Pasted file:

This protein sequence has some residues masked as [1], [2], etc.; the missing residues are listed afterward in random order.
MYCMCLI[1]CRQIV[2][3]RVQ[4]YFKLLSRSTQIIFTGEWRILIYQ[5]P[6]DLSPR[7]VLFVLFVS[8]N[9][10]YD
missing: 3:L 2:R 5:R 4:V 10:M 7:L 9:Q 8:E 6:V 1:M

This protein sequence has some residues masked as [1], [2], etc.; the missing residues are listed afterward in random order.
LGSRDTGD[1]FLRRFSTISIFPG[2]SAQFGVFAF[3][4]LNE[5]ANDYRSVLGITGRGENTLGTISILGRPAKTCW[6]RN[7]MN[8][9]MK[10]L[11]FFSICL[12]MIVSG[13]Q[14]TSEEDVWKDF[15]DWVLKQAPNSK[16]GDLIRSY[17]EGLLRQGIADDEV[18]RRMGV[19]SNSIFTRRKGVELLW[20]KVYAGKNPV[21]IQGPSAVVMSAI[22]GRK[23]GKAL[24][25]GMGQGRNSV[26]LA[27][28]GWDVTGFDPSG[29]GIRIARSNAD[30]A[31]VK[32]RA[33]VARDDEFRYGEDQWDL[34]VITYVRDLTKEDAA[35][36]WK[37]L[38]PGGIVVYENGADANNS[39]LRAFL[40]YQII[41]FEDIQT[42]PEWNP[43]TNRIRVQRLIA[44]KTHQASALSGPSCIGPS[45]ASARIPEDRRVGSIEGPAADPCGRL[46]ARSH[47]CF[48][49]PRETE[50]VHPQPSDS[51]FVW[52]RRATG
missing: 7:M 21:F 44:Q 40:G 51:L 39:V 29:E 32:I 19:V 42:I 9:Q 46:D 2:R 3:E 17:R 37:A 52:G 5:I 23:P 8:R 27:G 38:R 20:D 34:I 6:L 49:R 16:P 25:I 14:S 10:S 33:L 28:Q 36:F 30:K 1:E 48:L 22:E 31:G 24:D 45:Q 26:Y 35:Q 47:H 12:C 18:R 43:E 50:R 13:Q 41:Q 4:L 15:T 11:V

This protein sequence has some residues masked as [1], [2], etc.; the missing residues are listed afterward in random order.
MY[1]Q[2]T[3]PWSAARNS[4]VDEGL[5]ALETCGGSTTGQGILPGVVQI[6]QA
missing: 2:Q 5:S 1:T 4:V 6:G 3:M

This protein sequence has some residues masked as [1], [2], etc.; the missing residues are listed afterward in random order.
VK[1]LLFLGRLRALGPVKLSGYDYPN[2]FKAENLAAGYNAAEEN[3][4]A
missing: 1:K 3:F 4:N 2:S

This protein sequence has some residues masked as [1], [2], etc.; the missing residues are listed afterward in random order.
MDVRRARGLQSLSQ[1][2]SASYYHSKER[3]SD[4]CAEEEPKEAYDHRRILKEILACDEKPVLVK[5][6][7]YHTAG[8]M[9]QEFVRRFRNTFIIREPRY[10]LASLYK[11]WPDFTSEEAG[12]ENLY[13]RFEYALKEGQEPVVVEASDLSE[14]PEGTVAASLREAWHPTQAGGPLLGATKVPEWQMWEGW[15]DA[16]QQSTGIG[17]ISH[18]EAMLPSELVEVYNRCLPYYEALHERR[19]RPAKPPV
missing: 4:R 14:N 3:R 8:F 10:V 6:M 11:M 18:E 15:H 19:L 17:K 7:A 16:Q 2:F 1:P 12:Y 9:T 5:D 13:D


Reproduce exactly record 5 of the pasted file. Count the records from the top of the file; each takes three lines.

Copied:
This protein sequence has some residues masked as [1], [2], etc.; the missing residues are listed afterward in random order.
MDVRRARGLQSLSQ[1][2]SASYYHSKER[3]SD[4]CAEEEPKEAYDHRRILKEILACDEKPVLVK[5][6][7]YHTAG[8]M[9]QEFVRRFRNTFIIREPRY[10]LASLYK[11]WPDFTSEEAG[12]ENLY[13]RFEYALKEGQEPVVVEASDLSE[14]PEGTVAASLREAWHPTQAGGPLLGATKVPEWQMWEGW[15]DA[16]QQSTGIG[17]ISH[18]EAMLPSELVEVYNRCLPYYEALHERR[19]RPAKPPV
missing: 4:R 14:N 3:R 8:F 10:V 6:M 11:M 18:E 15:H 19:L 17:K 7:A 16:Q 2:F 1:P 12:Y 9:T 5:D 13:D